Amazon has told its corporate employees that it is raising its cap on base cash compensation to $350,000, more than double the previous amount, citing “a particularly competitive labor market,” according to an internal announcement viewed by The New York Times.
Amazon previously capped its pay for tech and corporate employees at $160,000 in most parts of the United States, favoring stock compensation that vests over several years for the rest of an employee’s pay package.
Despite strong earnings announced last week, Amazon’s stock is down more than 4 percent over the past year.
The company did not say if the increased cash compensation would be paired with lower stock awards. It told employees that it was increasing the overall compensation ranges for “most jobs globally, and the increases are much more considerable than we have done in the past.”
The compensation increases were only for salaried corporate and tech workers, not the hourly workers who power Amazon’s operations. Those employees earn an average of about $18 an hour.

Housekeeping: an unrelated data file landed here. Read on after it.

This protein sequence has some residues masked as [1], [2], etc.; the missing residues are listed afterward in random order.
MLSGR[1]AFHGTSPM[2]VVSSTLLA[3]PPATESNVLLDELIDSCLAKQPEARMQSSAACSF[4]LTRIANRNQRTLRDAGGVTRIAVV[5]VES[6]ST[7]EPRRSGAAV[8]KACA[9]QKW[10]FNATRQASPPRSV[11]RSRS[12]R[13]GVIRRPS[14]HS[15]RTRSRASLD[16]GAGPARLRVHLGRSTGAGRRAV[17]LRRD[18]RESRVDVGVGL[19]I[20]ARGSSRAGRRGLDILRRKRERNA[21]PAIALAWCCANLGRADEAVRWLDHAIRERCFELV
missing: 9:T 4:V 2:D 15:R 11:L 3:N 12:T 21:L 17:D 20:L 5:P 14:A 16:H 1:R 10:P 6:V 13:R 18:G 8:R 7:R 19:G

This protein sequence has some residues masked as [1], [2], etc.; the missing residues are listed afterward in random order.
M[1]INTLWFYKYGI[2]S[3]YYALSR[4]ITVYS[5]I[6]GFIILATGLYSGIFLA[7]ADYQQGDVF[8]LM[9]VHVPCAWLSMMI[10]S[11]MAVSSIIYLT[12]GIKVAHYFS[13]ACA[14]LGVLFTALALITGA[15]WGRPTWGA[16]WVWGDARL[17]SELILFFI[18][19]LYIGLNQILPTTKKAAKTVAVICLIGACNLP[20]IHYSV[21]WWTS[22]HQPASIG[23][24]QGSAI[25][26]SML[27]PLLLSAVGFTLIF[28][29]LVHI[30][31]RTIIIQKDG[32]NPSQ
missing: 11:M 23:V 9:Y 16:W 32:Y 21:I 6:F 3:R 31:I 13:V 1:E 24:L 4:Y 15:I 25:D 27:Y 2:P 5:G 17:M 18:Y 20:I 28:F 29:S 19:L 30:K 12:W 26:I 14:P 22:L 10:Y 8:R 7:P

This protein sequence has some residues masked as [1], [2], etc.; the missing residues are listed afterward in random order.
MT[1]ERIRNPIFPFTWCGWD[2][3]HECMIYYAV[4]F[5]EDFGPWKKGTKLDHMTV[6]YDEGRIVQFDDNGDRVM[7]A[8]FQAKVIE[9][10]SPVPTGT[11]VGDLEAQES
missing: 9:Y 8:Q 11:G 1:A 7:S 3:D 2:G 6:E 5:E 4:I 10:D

Amazon confirmed the note but declined to comment further.
Amazon has seen a rash of departures at its senior levels, in which compensation is heavily weighted in stock. Its cash salary cap was far lower than that of other major technology employees and a source of frustration for its workers.
The changes to compensation come during the first annual pay review cycle since Andy Jassy became CEO in the summer. He previously led Amazon’s cloud computing division, which competed fiercely with other tech companies for talent.
The announcement was first reported by GeekWire, a Seattle technology news site.
Amazon increased its workforce by more than 300,000 people over the past year and now has more than 1.6 million employees.c.2022 The New York Times Company